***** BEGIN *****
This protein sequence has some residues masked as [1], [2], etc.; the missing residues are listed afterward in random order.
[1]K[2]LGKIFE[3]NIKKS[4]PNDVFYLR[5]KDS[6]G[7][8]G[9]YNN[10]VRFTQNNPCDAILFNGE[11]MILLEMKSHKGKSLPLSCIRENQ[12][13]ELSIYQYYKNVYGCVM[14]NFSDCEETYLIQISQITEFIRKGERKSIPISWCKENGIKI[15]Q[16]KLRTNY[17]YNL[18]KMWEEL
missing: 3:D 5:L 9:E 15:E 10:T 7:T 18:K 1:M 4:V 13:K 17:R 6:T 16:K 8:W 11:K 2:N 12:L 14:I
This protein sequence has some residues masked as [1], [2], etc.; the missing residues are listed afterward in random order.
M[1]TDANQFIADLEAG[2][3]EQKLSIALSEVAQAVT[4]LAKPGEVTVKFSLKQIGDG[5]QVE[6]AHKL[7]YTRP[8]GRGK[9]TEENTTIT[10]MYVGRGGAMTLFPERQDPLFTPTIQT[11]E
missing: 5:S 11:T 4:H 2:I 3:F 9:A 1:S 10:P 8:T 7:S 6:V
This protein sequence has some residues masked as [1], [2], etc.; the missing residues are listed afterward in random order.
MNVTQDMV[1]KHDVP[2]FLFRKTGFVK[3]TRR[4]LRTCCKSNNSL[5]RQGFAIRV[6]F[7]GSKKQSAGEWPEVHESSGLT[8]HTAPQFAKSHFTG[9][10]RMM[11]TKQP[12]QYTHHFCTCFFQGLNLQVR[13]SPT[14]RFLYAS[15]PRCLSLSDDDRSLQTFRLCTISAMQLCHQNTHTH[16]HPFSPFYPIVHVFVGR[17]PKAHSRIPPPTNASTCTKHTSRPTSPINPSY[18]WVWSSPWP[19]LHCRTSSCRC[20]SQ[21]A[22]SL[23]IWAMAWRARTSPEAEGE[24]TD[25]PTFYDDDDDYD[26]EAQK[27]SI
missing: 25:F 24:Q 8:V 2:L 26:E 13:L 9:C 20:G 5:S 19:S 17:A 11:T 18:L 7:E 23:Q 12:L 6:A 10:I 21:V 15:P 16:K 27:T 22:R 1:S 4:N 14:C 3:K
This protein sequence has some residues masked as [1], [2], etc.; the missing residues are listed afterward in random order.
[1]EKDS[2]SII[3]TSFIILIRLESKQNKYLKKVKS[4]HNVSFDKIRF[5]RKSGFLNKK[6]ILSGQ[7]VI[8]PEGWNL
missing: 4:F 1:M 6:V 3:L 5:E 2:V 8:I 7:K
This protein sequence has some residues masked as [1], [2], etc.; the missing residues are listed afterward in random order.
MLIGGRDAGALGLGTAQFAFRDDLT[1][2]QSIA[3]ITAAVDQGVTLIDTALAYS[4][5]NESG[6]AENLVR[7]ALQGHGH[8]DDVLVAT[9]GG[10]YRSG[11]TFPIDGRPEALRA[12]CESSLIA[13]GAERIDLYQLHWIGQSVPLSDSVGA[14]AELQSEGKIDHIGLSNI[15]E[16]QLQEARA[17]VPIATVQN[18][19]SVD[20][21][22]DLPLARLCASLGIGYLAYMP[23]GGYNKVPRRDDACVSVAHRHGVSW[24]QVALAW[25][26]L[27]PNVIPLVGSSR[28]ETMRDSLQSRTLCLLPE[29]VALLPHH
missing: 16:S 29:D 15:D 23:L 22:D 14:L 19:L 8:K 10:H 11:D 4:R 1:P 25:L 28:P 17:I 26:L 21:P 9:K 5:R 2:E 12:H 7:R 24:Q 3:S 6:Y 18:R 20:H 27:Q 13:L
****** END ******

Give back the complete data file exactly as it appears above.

This protein sequence has some residues masked as [1], [2], etc.; the missing residues are listed afterward in random order.
[1]K[2]LGKIFE[3]NIKKS[4]PNDVFYLR[5]KDS[6]G[7][8]G[9]YNN[10]VRFTQNNPCDAILFNGE[11]MILLEMKSHKGKSLPLSCIRENQ[12][13]ELSIYQYYKNVYGCVM[14]NFSDCEETYLIQISQITEFIRKGERKSIPISWCKENGIKI[15]Q[16]KLRTNY[17]YNL[18]KMWEEL
missing: 3:D 5:L 9:E 15:E 10:T 7:T 18:K 1:M 4:V 13:K 17:R 6:T 16:K 8:W 11:K 2:N 12:L 14:I
This protein sequence has some residues masked as [1], [2], etc.; the missing residues are listed afterward in random order.
M[1]TDANQFIADLEAG[2][3]EQKLSIALSEVAQAVT[4]LAKPGEVTVKFSLKQIGDG[5]QVE[6]AHKL[7]YTRP[8]GRGK[9]TEENTTIT[10]MYVGRGGAMTLFPERQDPLFTPTIQT[11]E
missing: 5:S 11:T 4:H 2:I 3:F 9:A 1:S 10:P 8:T 7:S 6:V
This protein sequence has some residues masked as [1], [2], etc.; the missing residues are listed afterward in random order.
MNVTQDMV[1]KHDVP[2]FLFRKTGFVK[3]TRR[4]LRTCCKSNNSL[5]RQGFAIRV[6]F[7]GSKKQSAGEWPEVHESSGLT[8]HTAPQFAKSHFTG[9][10]RMM[11]TKQP[12]QYTHHFCTCFFQGLNLQVR[13]SPT[14]RFLYAS[15]PRCLSLSDDDRSLQTFRLCTISAMQLCHQNTHTH[16]HPFSPFYPIVHVFVGR[17]PKAHSRIPPPTNASTCTKHTSRPTSPINPSY[18]WVWSSPWP[19]LHCRTSSCRC[20]SQ[21]A[22]SL[23]IWAMAWRARTSPEAEGE[24]TD[25]PTFYDDDDDYD[26]EAQK[27]SI
missing: 25:F 24:Q 8:V 2:L 26:E 13:L 9:C 20:G 5:S 19:S 17:A 11:T 18:L 7:E 23:Q 12:L 6:A 10:I 21:V 15:P 16:K 27:T 22:R 1:S 4:N 14:C 3:K
This protein sequence has some residues masked as [1], [2], etc.; the missing residues are listed afterward in random order.
[1]EKDS[2]SII[3]TSFIILIRLESKQNKYLKKVKS[4]HNVSFDKIRF[5]RKSGFLNKK[6]ILSGQ[7]VI[8]PEGWNL
missing: 4:F 1:M 6:V 3:L 5:E 2:V 8:I 7:K
This protein sequence has some residues masked as [1], [2], etc.; the missing residues are listed afterward in random order.
MLIGGRDAGALGLGTAQFAFRDDLT[1][2]QSIA[3]ITAAVDQGVTLIDTALAYS[4][5]NESG[6]AENLVR[7]ALQGHGH[8]DDVLVAT[9]GG[10]YRSG[11]TFPIDGRPEALRA[12]CESSLIA[13]GAERIDLYQLHWIGQSVPLSDSVGA[14]AELQSEGKIDHIGLSNI[15]E[16]QLQEARA[17]VPIATVQN[18][19]SVD[20][21][22]DLPLARLCASLGIGYLAYMP[23]GGYNKVPRRDDACVSVAHRHGVSW[24]QVALAW[25][26]L[27]PNVIPLVGSSR[28]ETMRDSLQSRTLCLLPE[29]VALLPHH
missing: 16:S 29:D 15:D 23:L 22:D 14:L 19:L 8:K 10:H 11:D 4:R 1:P 25:L 28:P 17:I 26:L 21:P 9:K 5:R 2:E 12:H 7:R 24:Q 3:S 6:Y 18:R 20:H 27:Q 13:L